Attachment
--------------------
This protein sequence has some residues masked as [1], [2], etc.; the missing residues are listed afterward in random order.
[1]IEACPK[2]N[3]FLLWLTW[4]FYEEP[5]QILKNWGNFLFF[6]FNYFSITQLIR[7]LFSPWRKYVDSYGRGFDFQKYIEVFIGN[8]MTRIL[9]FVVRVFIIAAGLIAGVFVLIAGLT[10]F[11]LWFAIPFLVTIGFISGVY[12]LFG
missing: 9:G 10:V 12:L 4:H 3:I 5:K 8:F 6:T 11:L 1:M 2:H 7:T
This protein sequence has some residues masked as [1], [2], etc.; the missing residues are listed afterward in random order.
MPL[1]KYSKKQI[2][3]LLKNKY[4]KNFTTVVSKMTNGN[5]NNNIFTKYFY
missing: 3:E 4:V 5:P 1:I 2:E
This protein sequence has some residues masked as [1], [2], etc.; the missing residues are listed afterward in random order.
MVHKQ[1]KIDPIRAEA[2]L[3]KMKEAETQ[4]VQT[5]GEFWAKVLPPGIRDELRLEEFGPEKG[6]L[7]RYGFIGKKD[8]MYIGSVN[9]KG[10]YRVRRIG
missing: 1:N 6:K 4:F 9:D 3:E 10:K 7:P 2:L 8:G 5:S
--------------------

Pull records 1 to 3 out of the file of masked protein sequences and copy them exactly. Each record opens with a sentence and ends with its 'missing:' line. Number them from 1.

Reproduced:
This protein sequence has some residues masked as [1], [2], etc.; the missing residues are listed afterward in random order.
[1]IEACPK[2]N[3]FLLWLTW[4]FYEEP[5]QILKNWGNFLFF[6]FNYFSITQLIR[7]LFSPWRKYVDSYGRGFDFQKYIEVFIGN[8]MTRIL[9]FVVRVFIIAAGLIAGVFVLIAGLT[10]F[11]LWFAIPFLVTIGFISGVY[12]LFG
missing: 9:G 10:V 12:L 4:H 3:I 5:K 8:F 6:T 11:L 1:M 2:H 7:T
This protein sequence has some residues masked as [1], [2], etc.; the missing residues are listed afterward in random order.
MPL[1]KYSKKQI[2][3]LLKNKY[4]KNFTTVVSKMTNGN[5]NNNIFTKYFY
missing: 3:E 4:V 5:P 1:I 2:E
This protein sequence has some residues masked as [1], [2], etc.; the missing residues are listed afterward in random order.
MVHKQ[1]KIDPIRAEA[2]L[3]KMKEAETQ[4]VQT[5]GEFWAKVLPPGIRDELRLEEFGPEKG[6]L[7]RYGFIGKKD[8]MYIGSVN[9]KG[10]YRVRRIG
missing: 1:N 6:K 4:F 9:D 3:E 10:K 7:P 2:L 8:G 5:S